Category Archives: Waste policy

We need to change – but to what? and how fast?

“cognitive dissonance: the state of having inconsistent thoughts, beliefs, or attitudes, especially as relating to behavioural decisions and attitude change.”

We are living in a time of cognitive dissonance – on the one hand, many people (particularly in business) now realise that the economy can’t go on the way it is – with increasing climate changing emissions, pressure on resources and biodiversity – while at the same time taking the view that it’s not politically practical to do anything about it. Continue reading


Measuring to manage: Commission launches consultation on measuring our use of resources

Ever thought it was strange that we measure – and try to reduce – our climate changing emissions, yet we don’t do the same with our resource use? In fact, there isn’t even general agreement on how to measure our use of resources.

This could be about to change though, as the European Commission’s Environment department have launched a consultation on “Options for resource efficiency indicators” – it’s available here. This is part of the Commission’s wider focus on resource efficiency, led by Environment Commissioner Janez Potočnik.

I warmly welcome this consultation, as we identified this as important issue some years ago, and at Friends of the Earth Europe we’ve been working to solve this problem. The four indicators of resource use that we identified in this work are now proposed by the Commission in this consultation, which is a very positive step:

  • Overall material use – how much material do we use, from wherever in the world it originates
  • Land footprint – how much land we use, again from wherever it comes from in the world (e.g. the land used to grow soy in Paraguay to feed to chickens in Europe)
  • Water footprint – the water used to make products
  • Carbon footprint – the greenhouse gases released.

This is an important step forward, as the resources debate has been dominated by an academic argument between those who want to just measure the tonnes of stuff we use – maybe even just within Europe – and those who want everything to be translated into environmental impact. The former is too narrowly focussed, the latter is probably largely unachievable at an economy-scale, for example:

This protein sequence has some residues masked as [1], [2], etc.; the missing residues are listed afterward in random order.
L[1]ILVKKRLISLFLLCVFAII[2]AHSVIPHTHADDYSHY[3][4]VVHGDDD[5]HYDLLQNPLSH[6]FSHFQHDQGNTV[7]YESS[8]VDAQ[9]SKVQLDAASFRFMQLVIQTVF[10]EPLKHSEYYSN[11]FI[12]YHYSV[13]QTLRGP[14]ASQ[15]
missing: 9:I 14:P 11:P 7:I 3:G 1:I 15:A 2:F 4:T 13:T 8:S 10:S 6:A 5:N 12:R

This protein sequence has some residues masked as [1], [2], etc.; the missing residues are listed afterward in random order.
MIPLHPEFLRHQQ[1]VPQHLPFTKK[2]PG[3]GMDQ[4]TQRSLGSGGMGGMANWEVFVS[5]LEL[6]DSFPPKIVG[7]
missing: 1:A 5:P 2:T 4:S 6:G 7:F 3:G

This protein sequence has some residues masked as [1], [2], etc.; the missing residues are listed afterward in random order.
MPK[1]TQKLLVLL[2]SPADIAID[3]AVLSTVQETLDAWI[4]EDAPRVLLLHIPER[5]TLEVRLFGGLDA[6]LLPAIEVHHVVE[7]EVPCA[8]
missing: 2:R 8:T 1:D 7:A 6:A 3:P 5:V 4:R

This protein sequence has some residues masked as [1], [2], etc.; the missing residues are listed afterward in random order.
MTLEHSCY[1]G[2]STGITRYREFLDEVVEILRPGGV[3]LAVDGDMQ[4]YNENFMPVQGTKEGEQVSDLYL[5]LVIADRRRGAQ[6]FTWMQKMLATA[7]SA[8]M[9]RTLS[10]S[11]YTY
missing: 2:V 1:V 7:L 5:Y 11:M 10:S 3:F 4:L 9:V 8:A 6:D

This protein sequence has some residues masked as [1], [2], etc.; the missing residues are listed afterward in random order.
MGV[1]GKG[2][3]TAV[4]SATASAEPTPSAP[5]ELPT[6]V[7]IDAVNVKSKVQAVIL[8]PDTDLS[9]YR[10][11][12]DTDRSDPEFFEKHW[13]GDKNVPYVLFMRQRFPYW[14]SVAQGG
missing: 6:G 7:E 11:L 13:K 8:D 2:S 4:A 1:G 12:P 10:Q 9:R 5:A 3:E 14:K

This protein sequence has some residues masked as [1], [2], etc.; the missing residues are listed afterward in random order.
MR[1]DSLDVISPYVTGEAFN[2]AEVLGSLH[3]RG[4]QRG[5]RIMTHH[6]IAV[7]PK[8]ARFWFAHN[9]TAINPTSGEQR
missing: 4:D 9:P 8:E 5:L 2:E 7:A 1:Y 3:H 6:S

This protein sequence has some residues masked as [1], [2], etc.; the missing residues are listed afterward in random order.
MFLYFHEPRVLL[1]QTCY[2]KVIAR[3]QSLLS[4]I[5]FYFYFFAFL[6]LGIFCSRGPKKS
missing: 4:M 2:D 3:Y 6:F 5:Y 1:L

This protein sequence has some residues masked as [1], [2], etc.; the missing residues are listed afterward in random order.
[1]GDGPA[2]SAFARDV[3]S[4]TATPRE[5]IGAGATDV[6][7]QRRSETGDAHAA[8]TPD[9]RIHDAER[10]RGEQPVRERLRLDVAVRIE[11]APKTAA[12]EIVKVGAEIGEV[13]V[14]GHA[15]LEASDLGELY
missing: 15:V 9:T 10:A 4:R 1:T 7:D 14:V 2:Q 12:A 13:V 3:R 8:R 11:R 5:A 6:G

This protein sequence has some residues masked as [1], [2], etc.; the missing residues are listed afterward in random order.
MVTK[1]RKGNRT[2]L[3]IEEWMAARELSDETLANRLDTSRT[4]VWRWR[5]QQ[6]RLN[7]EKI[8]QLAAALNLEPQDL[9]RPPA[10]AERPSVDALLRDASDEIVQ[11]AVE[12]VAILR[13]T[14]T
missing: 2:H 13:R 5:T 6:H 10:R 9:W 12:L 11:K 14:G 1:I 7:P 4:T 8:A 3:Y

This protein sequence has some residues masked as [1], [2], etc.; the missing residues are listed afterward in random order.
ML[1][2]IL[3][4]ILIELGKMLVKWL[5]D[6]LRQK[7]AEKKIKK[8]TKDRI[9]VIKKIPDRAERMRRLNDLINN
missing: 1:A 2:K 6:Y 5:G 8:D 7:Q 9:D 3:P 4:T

• What is the environmental impact of a tonne of wood? Is that wood from a plantation, or rainforest? What species? How much of the forest is left?

We believe that the four indicators above, taken together, give a vital tool to measure and manage our resource use – at product level, company level or at national or EU level. Many companies are already looking at their carbon footprint and water footprint – and identifying substantial reductions in resource use & economic savings. We believe that this approach can assist in making Europe more resource efficient – something that is economically very important in these troubled times.

The proposals in the consultation aren’t perfect – it’s unclear what the Commission proposes to do by when, and whether they will go with the data that is already available (e.g. see this presentation of mine), or delay considering the implications of our resource use until they have gathered ‘perfect’ statistical data.

The Consultation was launched on 26th July & closes on 22nd October – Friends of the Earth Europe will be producing a consultation response towards the end of the consultation period. For more information on our work on resource use, see this page on the Friends of the Earth Europe site.

Resource Efficiency flagship launches tomorrow

The European Commission’s President José Manuel Barroso will launch the Flagship Initiative on resource efficiency tomorrow. As mentioned in my previous post, this should start to spell out what the Commission intends to do to address the challenges posed by our increasing use of the world’s resources.

President Barroso’s web page is here, and the press release should appear on the “Midday Express” page at around 12.00 CET on Tuesday 26th.

Many groups will release press statements during the afternoon following the release, including Friends of the Earth Europe and the European Environment Bureau. I expect that it will also be covered by the news sites Euractiv and, in the early evening, ENDS Europe Daily.

Update: There should also be a live video feed here on the Commission’s web site; after the event you should be able to watch a recorded stream from the same page